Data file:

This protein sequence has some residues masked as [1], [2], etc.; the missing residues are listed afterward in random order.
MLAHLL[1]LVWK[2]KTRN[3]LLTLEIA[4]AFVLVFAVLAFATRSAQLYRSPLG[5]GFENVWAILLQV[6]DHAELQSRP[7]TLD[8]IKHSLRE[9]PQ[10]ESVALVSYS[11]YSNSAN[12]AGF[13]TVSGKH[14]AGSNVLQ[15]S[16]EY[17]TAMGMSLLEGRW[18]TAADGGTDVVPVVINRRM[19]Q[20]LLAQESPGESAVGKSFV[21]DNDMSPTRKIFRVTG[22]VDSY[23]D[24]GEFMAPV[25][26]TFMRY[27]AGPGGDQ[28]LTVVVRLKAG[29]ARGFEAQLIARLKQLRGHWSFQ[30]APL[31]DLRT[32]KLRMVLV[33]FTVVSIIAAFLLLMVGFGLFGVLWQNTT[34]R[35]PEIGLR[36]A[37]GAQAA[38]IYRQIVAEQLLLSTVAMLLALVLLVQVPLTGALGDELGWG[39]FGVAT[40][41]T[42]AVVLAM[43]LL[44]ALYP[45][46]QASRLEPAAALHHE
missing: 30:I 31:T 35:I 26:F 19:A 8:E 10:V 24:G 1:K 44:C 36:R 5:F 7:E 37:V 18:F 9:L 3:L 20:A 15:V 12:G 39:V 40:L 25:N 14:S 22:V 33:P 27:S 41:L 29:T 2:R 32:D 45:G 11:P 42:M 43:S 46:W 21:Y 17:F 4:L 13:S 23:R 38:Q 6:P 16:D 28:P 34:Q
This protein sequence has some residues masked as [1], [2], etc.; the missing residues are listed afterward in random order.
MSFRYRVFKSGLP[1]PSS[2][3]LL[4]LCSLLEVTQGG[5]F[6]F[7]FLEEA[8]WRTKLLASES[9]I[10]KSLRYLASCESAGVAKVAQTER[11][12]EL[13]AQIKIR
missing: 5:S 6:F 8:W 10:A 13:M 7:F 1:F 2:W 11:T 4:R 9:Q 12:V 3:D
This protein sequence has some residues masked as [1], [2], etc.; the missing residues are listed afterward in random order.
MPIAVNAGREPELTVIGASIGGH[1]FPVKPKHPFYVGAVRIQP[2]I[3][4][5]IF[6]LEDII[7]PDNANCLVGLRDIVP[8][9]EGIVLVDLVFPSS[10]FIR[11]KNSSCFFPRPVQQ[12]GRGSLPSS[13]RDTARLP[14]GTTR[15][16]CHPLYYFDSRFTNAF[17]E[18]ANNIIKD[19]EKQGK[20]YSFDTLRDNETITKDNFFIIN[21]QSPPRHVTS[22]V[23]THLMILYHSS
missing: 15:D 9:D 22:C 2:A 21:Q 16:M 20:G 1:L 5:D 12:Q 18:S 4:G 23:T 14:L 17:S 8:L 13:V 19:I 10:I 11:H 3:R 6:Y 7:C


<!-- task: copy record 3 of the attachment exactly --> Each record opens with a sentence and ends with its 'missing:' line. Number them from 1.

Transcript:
This protein sequence has some residues masked as [1], [2], etc.; the missing residues are listed afterward in random order.
MPIAVNAGREPELTVIGASIGGH[1]FPVKPKHPFYVGAVRIQP[2]I[3][4][5]IF[6]LEDII[7]PDNANCLVGLRDIVP[8][9]EGIVLVDLVFPSS[10]FIR[11]KNSSCFFPRPVQQ[12]GRGSLPSS[13]RDTARLP[14]GTTR[15][16]CHPLYYFDSRFTNAF[17]E[18]ANNIIKD[19]EKQGK[20]YSFDTLRDNETITKDNFFIIN[21]QSPPRHVTS[22]V[23]THLMILYHSS
missing: 15:D 9:D 22:C 2:A 21:Q 16:M 20:G 1:L 5:D 12:Q 18:S 4:G 23:T 14:L 17:S 8:L 13:V 19:I 10:I 11:H 3:R 6:Y 7:C